The week that was: Whole Foods, Part III
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In what is quite possibly the biggest news to hit the Pittsburgh area since the North Hills' Whole Foods grand opening, the upscale Texas natural food chain announced that it would be opening a South Hills store, too. The store, near South Hills Village mall at the corner of Washington and Fort Couch roads, could open on or before fall 2015.
"This has been a tough project."
-- Cheryl Hall-Russell, president and CEO of the Hill House Association, remarking in understated fashion on the decadeslong effort to recruit, and secure funding for, a full grocery store in the city's Hill District neighborhood. Hill leaders announced last week that long-delayed Shop 'n Save grocery should be back on track after filling a $3.86 million gap in store financing.
UPMC recorded operating revenue of $2.5 billion for the first quarter of the current fiscal year, which ended Sept. 30. That's a $39 million increase from the same quarter a year ago. Operating income, though, fell from $155 million to $72 million, the Pittsburgh hospital system announced last week in releasing its unaudited financials.
Meanwhile, UPMC's top rival, insurer Highmark Inc., said it will begin paying for genetic screenings, to be marketed toward young Ashkenazi Jews, who, because of their common heritage, are more likely to be healthy carriers of genes that can lead to conditions such as Canavan disease, Gaucher disease and Tay-Sachs disease.
Post-election -- that is, Wednesday through Friday -- the Dow Jones industrial average was down 297.05 points. While some of that drop may have been related to election results and the prospect of more Washington gridlock, analysts say the Wednesday and Thursday skid also had a lot to do with big worries about European debt and concerns over the future growth prospects of tech giant Apple Inc., whose shares are down 20 percent from recent highs, putting them into bear territory.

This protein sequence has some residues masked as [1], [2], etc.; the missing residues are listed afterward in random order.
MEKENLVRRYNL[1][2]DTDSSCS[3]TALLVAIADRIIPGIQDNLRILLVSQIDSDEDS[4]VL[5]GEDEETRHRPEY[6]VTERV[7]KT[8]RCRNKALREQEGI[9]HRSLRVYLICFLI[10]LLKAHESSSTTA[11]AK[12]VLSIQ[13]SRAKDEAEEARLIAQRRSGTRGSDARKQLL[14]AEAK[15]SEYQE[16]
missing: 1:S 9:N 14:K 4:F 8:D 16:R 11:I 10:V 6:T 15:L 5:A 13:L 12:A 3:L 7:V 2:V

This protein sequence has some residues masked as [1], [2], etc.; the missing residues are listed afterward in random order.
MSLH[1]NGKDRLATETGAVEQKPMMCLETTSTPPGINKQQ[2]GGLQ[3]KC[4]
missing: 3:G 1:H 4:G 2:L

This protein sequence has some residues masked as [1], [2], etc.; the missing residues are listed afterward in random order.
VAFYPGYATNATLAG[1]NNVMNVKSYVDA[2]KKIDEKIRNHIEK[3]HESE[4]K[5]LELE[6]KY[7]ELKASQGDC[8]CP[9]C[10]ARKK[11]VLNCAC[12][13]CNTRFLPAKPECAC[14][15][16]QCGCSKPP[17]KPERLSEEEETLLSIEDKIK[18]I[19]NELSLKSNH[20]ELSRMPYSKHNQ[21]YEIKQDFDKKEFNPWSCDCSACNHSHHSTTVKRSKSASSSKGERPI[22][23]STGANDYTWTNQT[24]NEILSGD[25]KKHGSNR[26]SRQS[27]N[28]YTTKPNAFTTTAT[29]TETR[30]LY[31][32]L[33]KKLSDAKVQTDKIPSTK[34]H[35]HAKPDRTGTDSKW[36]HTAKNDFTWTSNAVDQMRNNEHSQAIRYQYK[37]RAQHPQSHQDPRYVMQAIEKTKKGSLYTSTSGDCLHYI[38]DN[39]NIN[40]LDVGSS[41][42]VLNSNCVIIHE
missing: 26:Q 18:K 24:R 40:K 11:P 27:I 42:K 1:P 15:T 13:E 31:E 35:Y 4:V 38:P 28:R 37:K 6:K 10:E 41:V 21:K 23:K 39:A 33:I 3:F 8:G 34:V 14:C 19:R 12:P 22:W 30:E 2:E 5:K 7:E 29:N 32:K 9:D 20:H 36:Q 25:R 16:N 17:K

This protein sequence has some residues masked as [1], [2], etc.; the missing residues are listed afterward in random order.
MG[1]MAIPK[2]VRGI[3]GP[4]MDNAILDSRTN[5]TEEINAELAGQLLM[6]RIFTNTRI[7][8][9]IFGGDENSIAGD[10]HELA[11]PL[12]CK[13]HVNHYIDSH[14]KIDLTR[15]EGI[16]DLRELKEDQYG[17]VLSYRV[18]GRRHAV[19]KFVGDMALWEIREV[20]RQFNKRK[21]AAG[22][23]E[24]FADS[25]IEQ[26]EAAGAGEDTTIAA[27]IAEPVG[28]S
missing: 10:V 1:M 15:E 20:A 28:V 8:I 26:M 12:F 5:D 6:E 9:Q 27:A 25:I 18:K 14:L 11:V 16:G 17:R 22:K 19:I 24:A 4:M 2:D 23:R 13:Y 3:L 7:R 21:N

Want to support our vets? Then support their businesses -- at websites like buyveteran.com, you can find listings for millions of veteran-owned businesses across the country, including hundreds in the Pittsburgh area. The National Veteran-Owned Business Association estimates there are 3 million fully or partly veteran-owned companies in the U.S.
Your dollars are helpful, but the real money is in government contracts. Some states, according to the Wall Street Journal, have passed laws that set aside a percentage of the budget (usually 3 percent) for veteran-owned business. Other states, such as Pennsylvania, haven't set a target percentage but have programs in place that encourage government contracting with veteran-owned businesses.
Still others have resisted putting in place any sort of preference, "citing the costs associated with ensuring that businesses are really veteran-owned to avoid fraud," the Journal said. A 2011 federal audit estimated that the Department of Veterans Affairs awards "ineligible firms" -- that is, firms that claimed to be veteran-owned but weren't -- 1,400 contracts worth $500 million a year.
First Published November 11, 2012 12:00 am